Add the liquid ingredients to the dry ingredients. Mix well, then knead for several minutes.

Form into a log (6-8″ long), wrap tightly in foil, twisting ends. Bake for 90 minutes. When done baking, unwrap and leave out to cool all the way. Then wrap it foil or plastic and refrigerate. Slice to use as desired.

– Crystal
 

Seitan Pot Roast

We love our slow cooker!  Trevor whipped this up on his day off, so I came home to a delicious, hearty meal!  He said it was really easy, too, and honestly tastes just as delicious as any Tofurky roast.  The roast made great sandwiches the next day, with some of the carmelized onions, mustard, vegenaise, and lettuce.

For those new to vegan cooking, seitan is otherwise known as “wheat meat” – wheat gluten is used to create a high protein food that can be made into cutlets, loaves, sausages, and pretty much anything meaty-textured you can think of.  It’s really delicious, and the texture is really nice and honest to god, super “meaty”.

Slow-Cooker Seitan Pot Roast
(by Robin Robertson, original recipe found here)

1 sweet yellow onion, peeled and coarsely chopped
1 pound baby carrots
1 pound small red-skinned potatoes, halved or quartered
Salt and freshly ground black pepper
1 cup vegetable stock
2 garlic cloves, crushed
1 teaspoon dried thyme
1 teaspoon dried marjoram
2 cups wheat gluten flour
1/2 teaspoon onion powder
1/2 teaspoon garlic powder
1 1/2 cup water or vegetable stock, or more as needed
3 tablespoons soy sauce
1 tablespoon ketchup or tomato sauce

1. Arrange the onion, carrots, and potatoes in the bottom of a lightly oiled slow cooker. Season the vegetables to taste with salt and pepper and add the stock, garlic, and 1/2 teaspoon each of the thyme and marjoram.
2. In a large bowl, combine the wheat gluten flour, onion powder, garlic powder, the remaining 1/2 teaspoon each of thyme and marjoram, 1/2 teaspoon of salt, and 1/4 teaspoon of black pepper. Add the water or stock, soy sauce, and ketchup. Mix well, adding a little more water if the mixture is too dry, then knead for 2 minutes until smooth. Shape the gluten to fit inside your cooker and place on top of the vegetables. (You can place it on top of a piece of aluminum foil or wrap it in cheesecloth, if desired, to keep its shape). Put the lid on the slow cooker and cook on LOW for 4 to 6 hours (or longer, depending on your slow cooker), or until the seitan and vegetables are cooked.
3. To serve, remove the vegetables and seitan from the slow cooker. Cut the seitan into slices and arrange them on a serving platter. Surround with the vegetables and spoon the cooking liquid over all or transfer the cooking liquid to a saucepan and thicken into a gravy.

– Crystal

Leftovers Dinner

What a plate of leftovers!  We have been cooking out of Appetite for Reduction a lot, so plated here is leftovers of Mushroom and Cannelini Beans Paprikas (we used navy beans) overtop of Scarlet Barley, and Braised Cabbage and Seitan, with my favourite thing ever – kale.  I love kale so much, I don’t care if it’s “rabbit food”.  I like it sautéed with some garlic and salt.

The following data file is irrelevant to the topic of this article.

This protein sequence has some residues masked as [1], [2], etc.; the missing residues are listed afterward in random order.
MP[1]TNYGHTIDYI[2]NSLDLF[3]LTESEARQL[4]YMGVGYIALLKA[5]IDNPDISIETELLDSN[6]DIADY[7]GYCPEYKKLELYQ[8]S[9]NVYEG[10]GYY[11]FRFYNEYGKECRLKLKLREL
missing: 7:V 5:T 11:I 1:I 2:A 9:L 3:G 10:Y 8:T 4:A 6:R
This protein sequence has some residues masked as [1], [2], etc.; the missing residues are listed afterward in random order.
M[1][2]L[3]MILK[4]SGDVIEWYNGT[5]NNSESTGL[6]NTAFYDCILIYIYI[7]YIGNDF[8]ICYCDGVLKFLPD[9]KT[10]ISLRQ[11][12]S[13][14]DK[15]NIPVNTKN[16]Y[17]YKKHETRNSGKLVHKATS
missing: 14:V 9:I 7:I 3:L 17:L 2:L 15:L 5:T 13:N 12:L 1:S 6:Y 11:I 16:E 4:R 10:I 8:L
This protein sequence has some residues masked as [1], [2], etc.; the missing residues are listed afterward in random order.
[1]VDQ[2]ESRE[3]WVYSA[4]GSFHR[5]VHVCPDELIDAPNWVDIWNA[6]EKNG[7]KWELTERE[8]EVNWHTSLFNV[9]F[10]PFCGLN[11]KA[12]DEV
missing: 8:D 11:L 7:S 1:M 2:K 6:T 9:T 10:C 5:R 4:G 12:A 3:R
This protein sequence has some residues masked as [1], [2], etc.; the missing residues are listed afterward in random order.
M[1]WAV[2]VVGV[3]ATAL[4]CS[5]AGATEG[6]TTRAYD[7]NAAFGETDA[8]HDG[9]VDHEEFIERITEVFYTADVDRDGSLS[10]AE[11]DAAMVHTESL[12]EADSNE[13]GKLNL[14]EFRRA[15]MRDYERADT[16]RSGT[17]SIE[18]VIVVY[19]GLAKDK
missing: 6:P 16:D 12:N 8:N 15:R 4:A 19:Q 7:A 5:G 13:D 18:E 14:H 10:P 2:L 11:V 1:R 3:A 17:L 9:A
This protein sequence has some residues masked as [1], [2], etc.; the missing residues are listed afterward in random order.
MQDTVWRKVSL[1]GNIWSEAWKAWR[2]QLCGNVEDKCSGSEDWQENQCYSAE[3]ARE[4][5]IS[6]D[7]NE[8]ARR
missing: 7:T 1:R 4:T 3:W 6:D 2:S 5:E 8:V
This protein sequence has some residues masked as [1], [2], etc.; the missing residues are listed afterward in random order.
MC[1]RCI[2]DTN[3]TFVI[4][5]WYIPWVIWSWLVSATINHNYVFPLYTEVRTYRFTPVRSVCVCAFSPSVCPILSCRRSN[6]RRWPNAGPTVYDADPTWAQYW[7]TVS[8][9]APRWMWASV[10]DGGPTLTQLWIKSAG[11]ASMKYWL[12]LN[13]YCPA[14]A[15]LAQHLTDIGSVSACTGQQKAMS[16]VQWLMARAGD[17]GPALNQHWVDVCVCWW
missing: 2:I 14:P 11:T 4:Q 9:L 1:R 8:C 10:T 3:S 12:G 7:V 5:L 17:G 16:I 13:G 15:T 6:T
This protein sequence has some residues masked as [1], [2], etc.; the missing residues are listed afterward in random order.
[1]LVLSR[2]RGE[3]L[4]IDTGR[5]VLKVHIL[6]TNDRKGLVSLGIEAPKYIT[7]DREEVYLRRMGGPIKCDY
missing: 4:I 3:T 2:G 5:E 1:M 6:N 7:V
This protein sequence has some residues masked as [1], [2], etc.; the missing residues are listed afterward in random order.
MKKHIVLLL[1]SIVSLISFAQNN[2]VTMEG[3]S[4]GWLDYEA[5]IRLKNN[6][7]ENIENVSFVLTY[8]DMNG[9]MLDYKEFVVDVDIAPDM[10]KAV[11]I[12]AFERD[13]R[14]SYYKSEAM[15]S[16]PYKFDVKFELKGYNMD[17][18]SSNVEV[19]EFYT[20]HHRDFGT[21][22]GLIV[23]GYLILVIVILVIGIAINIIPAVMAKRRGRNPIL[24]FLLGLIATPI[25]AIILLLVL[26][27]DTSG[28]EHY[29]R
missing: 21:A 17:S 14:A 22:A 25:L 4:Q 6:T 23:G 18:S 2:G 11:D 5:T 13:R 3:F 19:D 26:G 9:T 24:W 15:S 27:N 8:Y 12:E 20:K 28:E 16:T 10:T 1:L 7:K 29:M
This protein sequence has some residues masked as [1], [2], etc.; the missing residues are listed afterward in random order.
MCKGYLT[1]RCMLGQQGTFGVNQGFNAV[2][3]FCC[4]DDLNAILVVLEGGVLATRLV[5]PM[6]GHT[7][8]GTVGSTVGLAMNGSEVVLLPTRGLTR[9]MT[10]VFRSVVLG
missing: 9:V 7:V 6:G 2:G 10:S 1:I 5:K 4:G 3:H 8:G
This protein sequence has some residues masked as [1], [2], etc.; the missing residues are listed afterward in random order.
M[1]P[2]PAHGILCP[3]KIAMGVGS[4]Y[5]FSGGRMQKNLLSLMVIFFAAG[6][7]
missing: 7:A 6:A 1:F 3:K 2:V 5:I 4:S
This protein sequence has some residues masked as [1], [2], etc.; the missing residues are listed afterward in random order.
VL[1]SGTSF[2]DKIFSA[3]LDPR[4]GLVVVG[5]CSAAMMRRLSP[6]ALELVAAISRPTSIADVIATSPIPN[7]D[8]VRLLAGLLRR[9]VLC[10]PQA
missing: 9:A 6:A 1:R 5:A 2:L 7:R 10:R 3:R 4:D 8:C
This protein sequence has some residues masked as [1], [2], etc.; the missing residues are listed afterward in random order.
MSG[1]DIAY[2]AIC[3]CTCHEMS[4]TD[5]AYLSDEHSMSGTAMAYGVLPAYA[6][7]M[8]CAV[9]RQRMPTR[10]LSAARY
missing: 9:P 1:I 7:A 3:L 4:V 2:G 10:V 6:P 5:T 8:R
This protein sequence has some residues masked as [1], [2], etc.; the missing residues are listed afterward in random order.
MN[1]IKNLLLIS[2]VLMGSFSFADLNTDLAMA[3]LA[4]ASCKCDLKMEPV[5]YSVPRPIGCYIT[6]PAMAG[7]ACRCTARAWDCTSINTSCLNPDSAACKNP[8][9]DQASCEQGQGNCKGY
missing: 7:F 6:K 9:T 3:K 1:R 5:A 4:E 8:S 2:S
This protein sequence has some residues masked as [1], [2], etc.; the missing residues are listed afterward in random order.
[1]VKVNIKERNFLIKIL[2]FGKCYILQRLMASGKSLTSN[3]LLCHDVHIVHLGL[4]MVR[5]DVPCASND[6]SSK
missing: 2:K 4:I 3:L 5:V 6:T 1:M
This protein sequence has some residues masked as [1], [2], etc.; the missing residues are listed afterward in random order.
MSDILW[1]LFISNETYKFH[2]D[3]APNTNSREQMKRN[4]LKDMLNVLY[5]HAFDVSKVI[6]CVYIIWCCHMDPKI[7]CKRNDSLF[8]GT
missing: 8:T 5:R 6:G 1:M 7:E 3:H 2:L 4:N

– Crystal
Trevor’s note: The paprikas and scarlet barley combo was not only incredible, but one of the most colourful dishes I’ve ever made. It makes for great leftovers, which actually tasted better having chilled in the fridge for a day.

Toronto Trip – December 27-28, 2010

Okay, so a bit of backtracking here, but we took a blog-worthy trip to Toronto as our way to unwind from the holiday season stresses.  Though it doesn’t have the notoriety as being a vegan mecca as places like Portland and New York City do, Toronto can hold it’s own in the vegan world.  We only spent a little over 24 hours there and we tried to stuff in (literally) as much vegan food as we could.

We first arrived at our beloved HoJo in the Yorkville neighbourhood (we stay there each time we are in Toronto), dropped off our stuff and then headed over to the Whole Foods next door.  I so wish we had a Whole Foods in London!  It’s a really nice experience shopping there, they have lots of vegan things.  I couldn’t imagine doing all my shopping there, though – pricey!  We hung out in the cafe there for a bit and snacked on a chocolate chip scone stuffed with bananas and peanut butter while we people-watched out the windows overlooking Avenue Road.

We also hit up Panacea Vegan Store before dinner.  This place is literally right around the corner from where we used to live in Toronto, too bad it wasn’t there when we lived there.  This place is great!  Everything in the store is vegan – no label reading required!  I loaded up on Sweet and Sara marshmallows, Sheese smoked cheddar vegan cheese, Tartex (a lovely vegan paté from Germany that I usually mail-order for…or get German friends to send me!), a Truth non-leather belt, various vegan jerkies, candies, chocolates, etc.  Junk food, basically.  Ha.   See the photo at the bottom for the full haul.